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Centuries of medical mistrust lead to vaccine skepticism

Posted at 3:28 PM, Dec 17, 2020
and last updated 2020-12-17 18:07:59-05

CLEVELAND — The arrival of a COVID-19 vaccine brings much-needed hope to a lot of Americans. But for Black people, it comes with a hearty dose of skepticism.

Richard Starr says despite the studies showing the vaccine’s high efficacy rates, a shot in the arm does not reassure him. He doesn’t get the flu shot either.

“I had the flu shot three times, and three times in my life I had the flu,” he said.

His skepticism is warranted by our nation’s troubled history.

“Historically, terrible things have been done in the confines of science,” said Cleveland Clinic surgeon Dr. Lee Kirksey.

He’s talking about centuries of medical malpractice on black bodies, like the Tuskegee Experiment.

“Those are the stories that we in the African American community have grown up on,” he said of the 40-year test that left Black men infected with syphilis, their symptoms the subject of study.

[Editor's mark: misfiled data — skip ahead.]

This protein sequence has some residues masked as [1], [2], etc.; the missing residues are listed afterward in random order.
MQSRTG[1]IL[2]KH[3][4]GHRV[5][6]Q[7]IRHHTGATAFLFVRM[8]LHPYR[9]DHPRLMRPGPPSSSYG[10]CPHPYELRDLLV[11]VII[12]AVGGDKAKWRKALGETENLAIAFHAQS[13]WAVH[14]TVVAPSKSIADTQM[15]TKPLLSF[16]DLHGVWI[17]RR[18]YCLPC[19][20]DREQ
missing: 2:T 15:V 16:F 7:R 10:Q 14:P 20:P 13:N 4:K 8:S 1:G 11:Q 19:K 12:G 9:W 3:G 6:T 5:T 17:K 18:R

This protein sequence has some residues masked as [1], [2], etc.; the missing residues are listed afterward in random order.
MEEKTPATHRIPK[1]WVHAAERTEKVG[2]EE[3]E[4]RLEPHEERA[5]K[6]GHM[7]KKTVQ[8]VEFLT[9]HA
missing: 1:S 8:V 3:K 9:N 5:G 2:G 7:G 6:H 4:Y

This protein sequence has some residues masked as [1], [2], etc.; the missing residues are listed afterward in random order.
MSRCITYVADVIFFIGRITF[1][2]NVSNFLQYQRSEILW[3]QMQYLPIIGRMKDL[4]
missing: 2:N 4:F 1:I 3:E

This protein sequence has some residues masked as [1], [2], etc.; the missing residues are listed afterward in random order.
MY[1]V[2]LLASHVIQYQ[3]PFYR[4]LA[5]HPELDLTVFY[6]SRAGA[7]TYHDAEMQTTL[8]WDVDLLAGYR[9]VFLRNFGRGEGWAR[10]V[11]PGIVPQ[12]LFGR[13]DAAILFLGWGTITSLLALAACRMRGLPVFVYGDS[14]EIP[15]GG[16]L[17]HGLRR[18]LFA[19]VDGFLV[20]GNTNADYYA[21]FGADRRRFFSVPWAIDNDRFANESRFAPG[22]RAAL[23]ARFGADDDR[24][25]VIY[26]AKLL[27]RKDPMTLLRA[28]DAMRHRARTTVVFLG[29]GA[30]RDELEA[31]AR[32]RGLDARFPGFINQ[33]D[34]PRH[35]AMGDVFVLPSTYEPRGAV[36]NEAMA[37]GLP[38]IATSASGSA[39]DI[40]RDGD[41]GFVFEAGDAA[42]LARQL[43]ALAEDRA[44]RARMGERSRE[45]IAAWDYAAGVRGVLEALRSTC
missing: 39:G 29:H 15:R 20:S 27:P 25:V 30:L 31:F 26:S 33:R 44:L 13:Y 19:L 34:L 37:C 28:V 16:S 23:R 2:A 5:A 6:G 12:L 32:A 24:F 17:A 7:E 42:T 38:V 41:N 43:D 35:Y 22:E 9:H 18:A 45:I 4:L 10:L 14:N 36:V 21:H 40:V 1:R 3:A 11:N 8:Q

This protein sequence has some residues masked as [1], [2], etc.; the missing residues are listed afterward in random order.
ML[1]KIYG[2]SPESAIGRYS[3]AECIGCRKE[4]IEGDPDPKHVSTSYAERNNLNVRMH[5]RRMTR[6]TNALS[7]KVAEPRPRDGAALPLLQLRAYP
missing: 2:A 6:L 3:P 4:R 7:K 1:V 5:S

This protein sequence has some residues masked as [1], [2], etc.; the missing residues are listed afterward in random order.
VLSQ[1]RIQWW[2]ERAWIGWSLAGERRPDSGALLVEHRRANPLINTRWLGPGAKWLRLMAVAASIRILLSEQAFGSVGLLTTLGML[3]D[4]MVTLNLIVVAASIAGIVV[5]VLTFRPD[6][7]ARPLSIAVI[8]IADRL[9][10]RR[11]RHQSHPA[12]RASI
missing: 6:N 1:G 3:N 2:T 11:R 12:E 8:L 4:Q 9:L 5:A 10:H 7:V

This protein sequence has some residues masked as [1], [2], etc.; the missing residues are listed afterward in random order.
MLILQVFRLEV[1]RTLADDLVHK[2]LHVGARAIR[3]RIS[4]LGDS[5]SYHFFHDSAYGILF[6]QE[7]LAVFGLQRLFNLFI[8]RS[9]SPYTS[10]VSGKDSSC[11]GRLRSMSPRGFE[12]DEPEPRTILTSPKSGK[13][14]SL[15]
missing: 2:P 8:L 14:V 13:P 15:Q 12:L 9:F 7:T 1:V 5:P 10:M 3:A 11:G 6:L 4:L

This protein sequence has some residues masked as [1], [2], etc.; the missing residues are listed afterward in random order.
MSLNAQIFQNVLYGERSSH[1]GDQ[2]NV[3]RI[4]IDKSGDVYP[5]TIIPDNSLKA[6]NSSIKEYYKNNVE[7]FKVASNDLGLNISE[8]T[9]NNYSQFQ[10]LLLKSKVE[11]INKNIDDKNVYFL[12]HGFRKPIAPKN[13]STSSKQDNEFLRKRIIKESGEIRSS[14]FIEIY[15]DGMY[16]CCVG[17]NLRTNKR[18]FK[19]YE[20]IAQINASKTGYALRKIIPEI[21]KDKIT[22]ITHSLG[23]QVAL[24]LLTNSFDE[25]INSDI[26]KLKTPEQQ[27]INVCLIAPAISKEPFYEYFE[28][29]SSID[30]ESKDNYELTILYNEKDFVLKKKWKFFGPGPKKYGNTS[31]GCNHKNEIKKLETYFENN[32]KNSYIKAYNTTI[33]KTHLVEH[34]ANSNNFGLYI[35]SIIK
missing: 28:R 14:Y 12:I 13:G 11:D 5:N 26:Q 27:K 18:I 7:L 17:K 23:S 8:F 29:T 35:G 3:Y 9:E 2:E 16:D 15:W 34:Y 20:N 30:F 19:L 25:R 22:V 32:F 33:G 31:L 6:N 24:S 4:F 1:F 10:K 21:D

That trust never recovered.

Dick Perry told News 5 he grew up hearing whispers about Tuskegee, the truth almost too outlandish to believe.

“It was known,” he said, “that there was experimentation on people without their understanding.”

But he saw first-hand what happened with polio.

“Every few years one would hit the town,” he said. “Kids could not play with each other. We couldn’t go swimming all summer long. Everyone was scared to death.”

Relief came in the form of a vaccine.

“They could put just a few drops of the vaccine on a sugar cube,” Peery said. “Then you eat the sugar cube and you’re safe for the rest of your life.”

Now in his 80s, Peery says he embraces that same science today and plans to get the COVID-19 vaccination.

Kirksey explained there’s reason to trust, telling News 5 “there is much greater transparency right now in terms of science.”

But he also recognizes many Black Americans won’t roll up their sleeve to get the shot.

“Until all of us feel comfortable, none of us will feel comfortable.”

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